Aftersales on back burner?
2013 saw 2.26m new cars sold from UK dealerships breaking all records. Over 74% of these new cars were bought through finance agreements putting more cash into dealerships’ coffers.
This new car sales bonanza looks set to continue through 2014 - the Society of Motor Manufacturers’ and Traders (SMMT) has just revised its 2014 forecast upwards to 2.4m registrations –promising a 6% rise on an already record year.
With all these positive sales numbers it is easy to see why many dealers are simply focusing on increasing sales volume rather than what they should be thinking about - calculating the lifetime value of each of their increasing numbers of new customers.
Once this figure has been calculated at point of sale, DPs can work with aftersales managers to draw up a strategy for increasing the percentage of each customer’s lifetime value that they can retain in-house.
Using new car sales boom as a platform for rolling out a strategy for securing higher percentage of customer lifetime value
I’m talking now about using the current sales boom to build a long-term platform for higher margin aftersales business, something which far too few dealers are even attempting to do in their quest to process more sales today.
By getting too one track-minded, they are failing to capitalise on the very sales increases they are generating in advance of leaner sales times that must come. They are not placing a high enough value on the whole lifecycle value of each of these new customers.
There should be several things happening during purchase which, in the main, we are not convinced are happening today:
1. Not enough customer information is being captured at point of sale about why the customer bought the car from your dealership
Questions should be asked such as:
a. Why did you choose the car you went for?
b. What went well during the pre-sales process and what did not go as well?
c. Which aftersales packages did you purchase and which did you not and why not?
d. Do you have an alternative servicing garage in mind for your new car?
e. How do you preferred to be communicated with by us (if at all)?
For example we believe that when new cars are being sold that the salesman completing the handover should also walk the new customer around to the aftersales department. Cards can be exchanged and connection established with a member of staff there. That after sales person could even diarise a call for a few weeks hence to make sure the new car has no teething problems. In short the handover to aftersales can and should be done then and there as once the car has been driven off the forecourt the salesman’s connection with the customer is effectively at an end, at least for the next year or two when the finance package stimulates a return trip to the showroom.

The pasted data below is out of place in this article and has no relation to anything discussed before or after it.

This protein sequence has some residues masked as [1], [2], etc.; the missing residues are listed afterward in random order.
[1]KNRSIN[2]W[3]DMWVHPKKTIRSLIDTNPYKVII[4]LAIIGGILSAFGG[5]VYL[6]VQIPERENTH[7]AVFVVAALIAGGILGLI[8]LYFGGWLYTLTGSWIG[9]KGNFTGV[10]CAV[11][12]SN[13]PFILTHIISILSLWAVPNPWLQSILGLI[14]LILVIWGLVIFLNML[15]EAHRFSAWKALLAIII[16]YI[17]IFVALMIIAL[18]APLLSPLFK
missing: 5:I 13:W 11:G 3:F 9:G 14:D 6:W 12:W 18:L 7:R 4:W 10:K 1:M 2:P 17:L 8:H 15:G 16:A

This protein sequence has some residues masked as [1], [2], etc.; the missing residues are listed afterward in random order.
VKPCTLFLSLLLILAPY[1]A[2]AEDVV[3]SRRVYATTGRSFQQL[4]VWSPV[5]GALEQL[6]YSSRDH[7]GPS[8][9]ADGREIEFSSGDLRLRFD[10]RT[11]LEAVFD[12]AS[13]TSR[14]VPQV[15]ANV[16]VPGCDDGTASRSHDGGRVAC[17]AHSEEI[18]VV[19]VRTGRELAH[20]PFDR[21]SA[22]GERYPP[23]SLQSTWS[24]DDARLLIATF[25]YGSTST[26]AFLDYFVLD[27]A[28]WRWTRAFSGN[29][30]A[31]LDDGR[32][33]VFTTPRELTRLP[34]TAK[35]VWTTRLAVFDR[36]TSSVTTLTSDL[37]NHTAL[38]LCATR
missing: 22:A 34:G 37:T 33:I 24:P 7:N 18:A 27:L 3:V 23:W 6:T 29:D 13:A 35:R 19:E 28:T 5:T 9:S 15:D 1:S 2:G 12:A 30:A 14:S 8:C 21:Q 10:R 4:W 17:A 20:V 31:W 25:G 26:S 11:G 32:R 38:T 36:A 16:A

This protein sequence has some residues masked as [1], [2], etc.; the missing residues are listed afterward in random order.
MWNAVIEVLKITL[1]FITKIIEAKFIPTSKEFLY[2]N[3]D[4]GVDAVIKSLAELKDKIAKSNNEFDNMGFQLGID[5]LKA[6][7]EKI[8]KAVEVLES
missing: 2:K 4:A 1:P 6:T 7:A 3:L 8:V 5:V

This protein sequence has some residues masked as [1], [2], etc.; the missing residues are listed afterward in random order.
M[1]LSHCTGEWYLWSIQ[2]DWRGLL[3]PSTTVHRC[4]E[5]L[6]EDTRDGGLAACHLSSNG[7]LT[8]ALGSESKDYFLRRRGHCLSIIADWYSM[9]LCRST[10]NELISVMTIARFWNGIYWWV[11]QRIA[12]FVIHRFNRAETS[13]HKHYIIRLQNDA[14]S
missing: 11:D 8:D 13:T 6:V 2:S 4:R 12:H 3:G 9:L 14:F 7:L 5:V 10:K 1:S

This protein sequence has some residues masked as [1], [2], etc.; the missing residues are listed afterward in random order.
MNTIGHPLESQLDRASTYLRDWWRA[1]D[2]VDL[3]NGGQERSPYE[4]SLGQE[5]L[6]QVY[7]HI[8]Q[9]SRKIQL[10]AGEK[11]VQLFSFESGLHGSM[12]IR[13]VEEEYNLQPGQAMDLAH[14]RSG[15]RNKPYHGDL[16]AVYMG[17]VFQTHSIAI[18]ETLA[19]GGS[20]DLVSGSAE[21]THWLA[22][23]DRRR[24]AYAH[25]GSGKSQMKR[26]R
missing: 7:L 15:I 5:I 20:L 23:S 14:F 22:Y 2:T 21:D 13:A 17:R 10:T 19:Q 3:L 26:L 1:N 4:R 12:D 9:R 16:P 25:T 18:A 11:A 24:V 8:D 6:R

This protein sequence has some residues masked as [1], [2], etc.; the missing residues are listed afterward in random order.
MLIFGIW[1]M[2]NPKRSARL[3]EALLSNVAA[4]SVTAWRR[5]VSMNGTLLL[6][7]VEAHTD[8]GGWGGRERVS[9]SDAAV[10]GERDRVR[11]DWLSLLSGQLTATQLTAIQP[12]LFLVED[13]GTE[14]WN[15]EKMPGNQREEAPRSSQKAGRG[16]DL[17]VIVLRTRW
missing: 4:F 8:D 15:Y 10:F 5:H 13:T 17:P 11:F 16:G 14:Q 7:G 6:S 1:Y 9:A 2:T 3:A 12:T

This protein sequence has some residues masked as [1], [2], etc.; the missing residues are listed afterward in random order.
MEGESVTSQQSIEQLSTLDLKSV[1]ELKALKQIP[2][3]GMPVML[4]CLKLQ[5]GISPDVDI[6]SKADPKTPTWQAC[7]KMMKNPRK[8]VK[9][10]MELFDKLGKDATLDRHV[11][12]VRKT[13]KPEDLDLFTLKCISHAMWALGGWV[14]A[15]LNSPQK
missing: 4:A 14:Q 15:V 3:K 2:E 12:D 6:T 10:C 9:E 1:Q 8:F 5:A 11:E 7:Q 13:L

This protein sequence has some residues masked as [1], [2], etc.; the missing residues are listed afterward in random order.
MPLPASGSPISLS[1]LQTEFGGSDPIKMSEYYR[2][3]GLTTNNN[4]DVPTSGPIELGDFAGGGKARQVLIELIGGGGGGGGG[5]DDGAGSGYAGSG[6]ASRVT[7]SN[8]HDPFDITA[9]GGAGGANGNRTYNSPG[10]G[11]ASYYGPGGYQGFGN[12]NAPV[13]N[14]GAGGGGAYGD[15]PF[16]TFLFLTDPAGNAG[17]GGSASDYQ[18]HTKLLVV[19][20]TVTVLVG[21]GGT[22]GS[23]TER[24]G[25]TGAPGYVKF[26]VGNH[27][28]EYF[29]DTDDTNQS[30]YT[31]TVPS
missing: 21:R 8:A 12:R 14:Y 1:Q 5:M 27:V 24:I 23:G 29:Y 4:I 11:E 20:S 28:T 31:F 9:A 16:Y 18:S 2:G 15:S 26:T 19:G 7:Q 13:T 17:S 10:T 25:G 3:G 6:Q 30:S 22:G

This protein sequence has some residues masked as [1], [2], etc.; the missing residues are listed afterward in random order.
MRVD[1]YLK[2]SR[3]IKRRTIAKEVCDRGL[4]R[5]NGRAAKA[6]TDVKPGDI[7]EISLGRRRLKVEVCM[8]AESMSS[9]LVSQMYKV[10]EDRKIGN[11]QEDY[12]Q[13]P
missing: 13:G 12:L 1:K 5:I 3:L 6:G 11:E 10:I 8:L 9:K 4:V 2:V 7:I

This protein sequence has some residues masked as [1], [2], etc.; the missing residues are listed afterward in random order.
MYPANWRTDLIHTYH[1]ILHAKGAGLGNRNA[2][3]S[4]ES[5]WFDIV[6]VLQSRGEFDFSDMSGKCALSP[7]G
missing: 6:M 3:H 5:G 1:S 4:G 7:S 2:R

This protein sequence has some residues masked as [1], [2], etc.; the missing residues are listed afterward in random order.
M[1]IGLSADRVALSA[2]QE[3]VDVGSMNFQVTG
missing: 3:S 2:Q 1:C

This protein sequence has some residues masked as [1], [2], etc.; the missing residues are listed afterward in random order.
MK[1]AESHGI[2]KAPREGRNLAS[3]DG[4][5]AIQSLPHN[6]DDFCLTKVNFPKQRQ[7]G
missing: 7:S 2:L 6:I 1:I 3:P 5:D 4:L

2. This information should be stored on the dealers’ CRM system. Marketing campaigns should then be run to specific types of customers based on their preferences.
For example it should be possible to reach customers which have agreed to you TXT messaging them with aftersales offers specific to that individuals sets of concerns.
So one personalised message might be: “Dear Mr Smith. We hope you are enjoying your new VW Golf. Are you aware that in order to maintain its fuel efficiency at peak level you need to clean/replace X part within 15,000 miles? For the next 2 months we are offering 30% off all servicing costs associated with this part replacement and we will also provide a courtesy car free of charge. TXT xxx if you want one of our mechanics to call you.”
Personalisation pays off
Marketing messages that offer an element of timeliness and relevance and truly add value to specific customers will be the most effective ones and offer the highest sales penetration rates. You should monitor the response and conversion rates relevant to more blanket catch all campaigns like the ones we all get for ‘Preparing your car for winter’ which fail to differentiate your service and generally fail to excite.
The facts are that right now many dealerships don’t offer compelling enough reasons to stay with them for servicing and other maintenance.
The fact that 20% of Mini owners are going to independent dealerships despite purchasing their TLC servicing package which provides all servicing costs for five years or 50,000 miles: http://www.am-online.com/news/2014/6/23/quarter-of-mini-customers-head-to-independents-despite-already-paying-for-franchised-service-plans/36318/
This is despite the fact that the TLC package is sold to 97% of new owners and is transferrable to the new owner if within the life of the package. This example illustrates the problem – many customers are running a mile to avoid apparently high charges of aftersales and servicing in dealerships and dealerships need to work much harder to win them back. The dealership ought to be checking in with the customer and offering preventative maintenance options in a timely manner through their communications channels of choice. But how many dealerships are doing this in a consistent manner today?
We think the bulk of the real lifetime value of new customers is still walking out of the dealership with the new car, never to be seen again until the finance agreement times out or some other upgrade opportunity arises.
One clear solution is to align aftersales campaigns much more closely with CRM system-held intelligence and multi-channel marketing campaigns.
In this way all that investment in improving your websites’ look and feel can be put to work to deliver mini-campaigns to boost aftersales alongside the burgeoning inventory or images and descriptions of new and used cars increasingly finding its way onto your website.
Aftersales options also deserve a more significant place on your website but that topic is for another IMD blog post. Watch this space…